Adalah petitions against the Education Ministry: Implementing the “Nakba Law” in state tenders is illegal

The petition, filed on behalf of the Al-Tufula Center, the Arab Mayors’ Committee, and the Follow-up Committee on Arab Education demands the cancellation of clauses requiring that educational programs will not mention the Nakba or deny the existence of Israel as a “Jewish and democratic state”

Today, 13 April 2022, Adalah – The Legal Center for Arab Minority Rights in Israel filed a petition to the Jerusalem District Court on behalf of the National Committee of the Heads of Arab Localities (“the Arab Mayors Committee”), the Follow-up Committee on Arab Education, and the Al-Tufula Center, demanding the cancellation of clauses in a tender issued by the Education Ministry that applies the "Nakba Law" to providers of educational programs for schools. The tender is for the development of a database of approved providers of educational programs or activities to schools in Israel. According to the tender’s clauses, in order to receive approval from the Education Ministry and to be included in the database, the providers must declare that the content of their educational programs or the statements, actions or goals of any external entity included in it, will not “deny the existence of Israel as a Jewish and democratic state” or “mark Israel’s official Independence Day as a day of mourning.”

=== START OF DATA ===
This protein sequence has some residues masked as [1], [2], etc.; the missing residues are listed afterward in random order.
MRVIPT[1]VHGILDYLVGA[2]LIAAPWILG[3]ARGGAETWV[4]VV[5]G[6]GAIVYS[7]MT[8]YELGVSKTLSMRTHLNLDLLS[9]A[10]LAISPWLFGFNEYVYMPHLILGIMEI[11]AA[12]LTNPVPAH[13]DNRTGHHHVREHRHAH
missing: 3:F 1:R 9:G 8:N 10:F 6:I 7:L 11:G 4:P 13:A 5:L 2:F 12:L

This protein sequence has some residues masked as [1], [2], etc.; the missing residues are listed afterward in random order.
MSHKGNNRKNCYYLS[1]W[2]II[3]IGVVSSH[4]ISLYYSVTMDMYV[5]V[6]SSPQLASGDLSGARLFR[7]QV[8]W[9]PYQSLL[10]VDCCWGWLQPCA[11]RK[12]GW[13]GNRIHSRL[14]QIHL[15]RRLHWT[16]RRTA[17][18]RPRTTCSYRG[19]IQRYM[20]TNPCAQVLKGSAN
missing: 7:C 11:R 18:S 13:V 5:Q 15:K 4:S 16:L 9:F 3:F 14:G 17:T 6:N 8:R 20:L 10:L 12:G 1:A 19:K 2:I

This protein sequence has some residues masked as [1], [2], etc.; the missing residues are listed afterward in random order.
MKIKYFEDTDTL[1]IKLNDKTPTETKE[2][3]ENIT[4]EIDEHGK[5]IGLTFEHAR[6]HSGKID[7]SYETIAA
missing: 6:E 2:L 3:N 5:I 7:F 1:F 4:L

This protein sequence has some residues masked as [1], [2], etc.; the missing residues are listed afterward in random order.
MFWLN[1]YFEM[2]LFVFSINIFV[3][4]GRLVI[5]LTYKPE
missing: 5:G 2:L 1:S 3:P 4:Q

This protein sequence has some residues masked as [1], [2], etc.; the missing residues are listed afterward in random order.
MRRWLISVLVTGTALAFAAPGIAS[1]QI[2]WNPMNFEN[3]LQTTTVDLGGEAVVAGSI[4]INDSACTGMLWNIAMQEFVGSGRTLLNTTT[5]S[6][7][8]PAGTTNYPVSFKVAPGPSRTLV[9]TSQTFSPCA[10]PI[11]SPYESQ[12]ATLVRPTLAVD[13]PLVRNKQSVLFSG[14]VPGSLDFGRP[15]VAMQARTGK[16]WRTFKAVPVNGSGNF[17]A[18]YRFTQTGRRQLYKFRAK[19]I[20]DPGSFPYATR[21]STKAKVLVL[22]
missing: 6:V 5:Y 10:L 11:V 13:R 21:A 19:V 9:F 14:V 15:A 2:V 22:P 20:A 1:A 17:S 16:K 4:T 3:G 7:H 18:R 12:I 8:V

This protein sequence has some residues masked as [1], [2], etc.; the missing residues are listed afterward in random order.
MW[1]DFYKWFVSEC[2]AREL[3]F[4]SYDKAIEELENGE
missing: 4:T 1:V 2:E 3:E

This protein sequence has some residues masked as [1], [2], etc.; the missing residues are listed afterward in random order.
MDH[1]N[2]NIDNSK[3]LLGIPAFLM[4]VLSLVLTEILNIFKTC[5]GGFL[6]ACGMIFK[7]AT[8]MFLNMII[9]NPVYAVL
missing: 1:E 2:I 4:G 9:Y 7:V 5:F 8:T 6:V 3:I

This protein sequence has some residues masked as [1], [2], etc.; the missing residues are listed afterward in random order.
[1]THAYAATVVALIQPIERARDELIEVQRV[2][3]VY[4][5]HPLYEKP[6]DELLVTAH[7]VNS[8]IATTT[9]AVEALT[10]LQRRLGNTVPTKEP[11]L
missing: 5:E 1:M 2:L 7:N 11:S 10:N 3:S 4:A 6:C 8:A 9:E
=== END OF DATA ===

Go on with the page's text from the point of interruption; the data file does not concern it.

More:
Administrative Appeal No. 26699-04-22, Al-Tufula Center, et. al. v.  The Ministry of Education (Jerusalem District Court)

 

CLICK HERE to read Adalah’s petition [Hebrew]

 

CLICK HERE to read Adalah’s letter to the Ministry - 11 April 2022  [Hebrew]

 

The Education Ministry published the tender on 7 March 2022, with the purpose of creating a database of external educational program providers to deliver specific activities or programs to schools in a variety of fields, including languages, culture, and the eradication of racism. Schools will only be permitted to select programs and activities from providers listed in the Ministry’s database, with funds allocated to the schools by the Ministry of Education for such purpose. In order to be considered for inclusion in the database, external providers are required to sign a declaration, including the abovementioned clauses. 

 

The petition, filed by Adalah Attorney Salam Irsheid, argues that the Education Ministry incorrectly applied the "Nakba Law" passed in 2011 to this tender.  The Nakba Law authorizes the Finance Minister to reduce state funding or support to an institution if it holds an activity that rejects the existence of Israel as a “Jewish and democratic state” or commemorates “Israel’s Independence Day or the day on which the state was established as a day of mourning.” The petition against the "Nakba Law", filed by Adalah and other organizations in May 2011, was rejected on the basis of the ripeness doctrine in Israeli constitutional law, with the Israeli Supreme Court in 2012 finding that the case was premature for decision, without addressing the merits of the arguments. The “Nakba Law” therefore is still subject to constitutional review. In their 2012 decision however, the justices noted that the “Nakba Law” raises complex issues of public importance.